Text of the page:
Summary: Anger is something we all deal with, but there is a new way to deal with anger so it does not destroy you and those you love.



• SLIDE #1

• To soften the tension of the video…

• One day a lady in a brand-new Volvo had been driving around in a crowded car park, had finally found a spot and was just about to back into it when a young kid in a tricked-out Honda whizzed into the spot before her.

• As the Honda driver got out of his car and was walking away the lady in the Volvo called out “I found that spot first. What gives you the right to push in and take it?”

• The young man laughed and said “Because I’m young and quick” and kept on walking.

• All the sudden he heard the hideous sound of a car being heartily smashed.

• He turned around to see the lady in the Volvo repeatedly ramming her car into his. She caught his eye and said “That’s because I’m old and rich!”

• Anger can be so destructive.

• Today we are going to examine a new way to deal with anger.

• In the video clip from the movie Fireproof, that scene plays itself out in many marriages today.

• One person does something that angers the other, and instead of dealing with the problem, they let it build.

• As I alluded to last week, over time, when our anger is not dealt with, we use the things that we allow to upset us to as bricks to build a wall of separation between ourselves and others.

• When things happen to us that we are not pleased with, we get angry, when we get hurt by situations or other people, we get angry.

• When we get in the checkout line at Wal-Mart, WAIT, too close to home!

• When we hit the 5-hour light at Target, Oh, boy! Never mind!

• When we do not get out way, we get angry. There are so things that have the potential to make us angry.

• This subject is one that is close to home for me. Down deep inside, I was an angry person. I could not stand to lose and I could not stand to be insulted or slighted in any way.

• Being angry all the time is not healthy and it can cause others around you to catch the angry fever from you.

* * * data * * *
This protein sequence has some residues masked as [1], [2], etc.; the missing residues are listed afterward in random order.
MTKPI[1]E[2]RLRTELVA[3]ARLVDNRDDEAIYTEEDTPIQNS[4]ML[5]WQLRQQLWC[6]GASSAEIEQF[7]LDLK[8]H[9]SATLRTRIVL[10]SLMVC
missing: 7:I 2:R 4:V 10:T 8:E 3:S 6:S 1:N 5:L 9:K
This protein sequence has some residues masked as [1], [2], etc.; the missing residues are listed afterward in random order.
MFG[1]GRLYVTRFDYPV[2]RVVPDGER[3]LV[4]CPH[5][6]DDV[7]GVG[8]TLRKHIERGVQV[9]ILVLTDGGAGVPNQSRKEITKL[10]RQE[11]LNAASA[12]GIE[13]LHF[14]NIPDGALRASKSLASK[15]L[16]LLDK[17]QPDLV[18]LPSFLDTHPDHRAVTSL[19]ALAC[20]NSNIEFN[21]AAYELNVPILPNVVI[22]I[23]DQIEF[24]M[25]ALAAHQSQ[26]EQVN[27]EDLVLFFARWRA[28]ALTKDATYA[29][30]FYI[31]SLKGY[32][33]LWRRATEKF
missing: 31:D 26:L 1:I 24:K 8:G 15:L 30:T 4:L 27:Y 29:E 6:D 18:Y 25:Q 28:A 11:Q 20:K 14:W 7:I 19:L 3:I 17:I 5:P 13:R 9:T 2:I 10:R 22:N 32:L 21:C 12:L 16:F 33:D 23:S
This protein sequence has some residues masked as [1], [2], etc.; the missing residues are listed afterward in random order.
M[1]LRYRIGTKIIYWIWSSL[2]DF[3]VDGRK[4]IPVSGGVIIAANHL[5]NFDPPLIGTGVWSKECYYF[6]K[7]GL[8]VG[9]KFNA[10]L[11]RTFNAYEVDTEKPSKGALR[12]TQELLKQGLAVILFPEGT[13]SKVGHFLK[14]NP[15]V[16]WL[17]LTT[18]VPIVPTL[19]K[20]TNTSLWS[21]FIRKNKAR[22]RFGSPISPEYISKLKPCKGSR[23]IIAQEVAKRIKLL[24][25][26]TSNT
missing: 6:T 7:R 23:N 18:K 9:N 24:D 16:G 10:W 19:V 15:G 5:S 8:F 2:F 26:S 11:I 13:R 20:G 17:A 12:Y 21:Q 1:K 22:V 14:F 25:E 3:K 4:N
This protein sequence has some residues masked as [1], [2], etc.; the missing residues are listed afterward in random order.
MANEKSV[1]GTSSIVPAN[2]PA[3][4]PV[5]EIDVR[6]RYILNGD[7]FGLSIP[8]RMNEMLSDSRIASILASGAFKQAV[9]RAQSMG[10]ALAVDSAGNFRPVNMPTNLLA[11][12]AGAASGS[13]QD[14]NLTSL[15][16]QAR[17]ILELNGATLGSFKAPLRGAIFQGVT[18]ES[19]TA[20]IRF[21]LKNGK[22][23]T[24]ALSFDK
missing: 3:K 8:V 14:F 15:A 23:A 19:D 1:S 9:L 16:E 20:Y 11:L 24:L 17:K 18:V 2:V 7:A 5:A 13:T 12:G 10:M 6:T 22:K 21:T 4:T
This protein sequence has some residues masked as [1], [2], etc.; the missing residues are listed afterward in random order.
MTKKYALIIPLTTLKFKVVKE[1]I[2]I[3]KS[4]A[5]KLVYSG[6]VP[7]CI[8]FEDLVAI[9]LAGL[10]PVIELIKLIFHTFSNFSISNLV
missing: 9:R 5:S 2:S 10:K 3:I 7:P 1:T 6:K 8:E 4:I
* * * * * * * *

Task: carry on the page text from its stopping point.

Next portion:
• WE live in a world that anger seems to be the norm, and when one gives themselves to Jesus, how we to deal with our anger?

• What does the world tell us to do, to stay mad, to get retribution, to make the offender pay for making us mad?

• Today we will look at how one should deal with their anger. We will be in Ephesians 4:26-27 today.

• SLIDE #2

Ephesians 4:26 (HCSB) Be angry and do not sin. Don’t let the sun go down on your anger,

• SLIDE #3


I. The emotion of anger is part of our life.

• Anger is something that even when you are in Christ, will be a part of your life.

• In verse 26 and in verse 31, in the English translation we see the word anger and in some translations, the second-time anger appears in verse 26 is translated as WRATH.

• What is interesting to me is in those two verses, where we see the word anger or angry, each one is a different word in the original text.

• The word in verse 31 denotes a turbulent, fierce indignation. Passionate outbursts.

• The second time the word anger is used in verse 26 denotes an anger accompanied by irritation and embitterment. It is a state of being quite angry and upset with something.

• The first time angry is used in verse 26 denotes an anger aroused under certain circumstances and sometimes the emotion can be a good one when righteous anger is involved. It means to be relatively angry.

• There is an anger that is righteous. Christ was angry at times (Mark 3:5). We should be indignant over injustice, sin, blasphemous statements, and so forth.

• Despite these nuances of the original, one thing that should not escape our sight is the fact that Paul tells us BE ANGRY.

• This is not a command to be angry but rather it can be translated IF YOU ARE ANGRY OR WHEN ANGRY…or BE ANGRY IF YOU MUST.

• In other words, even in Christ, you will still have to deal with the emotion of anger.

• The implication is that anger is inevitable in one’s life. Being angry in itself is not a sin.

• God was angry several times in the Bible, like in Psalm 79:5-ff.

• I do not think that when Jesus drove the money-changers out of the temple, He was not smiling!

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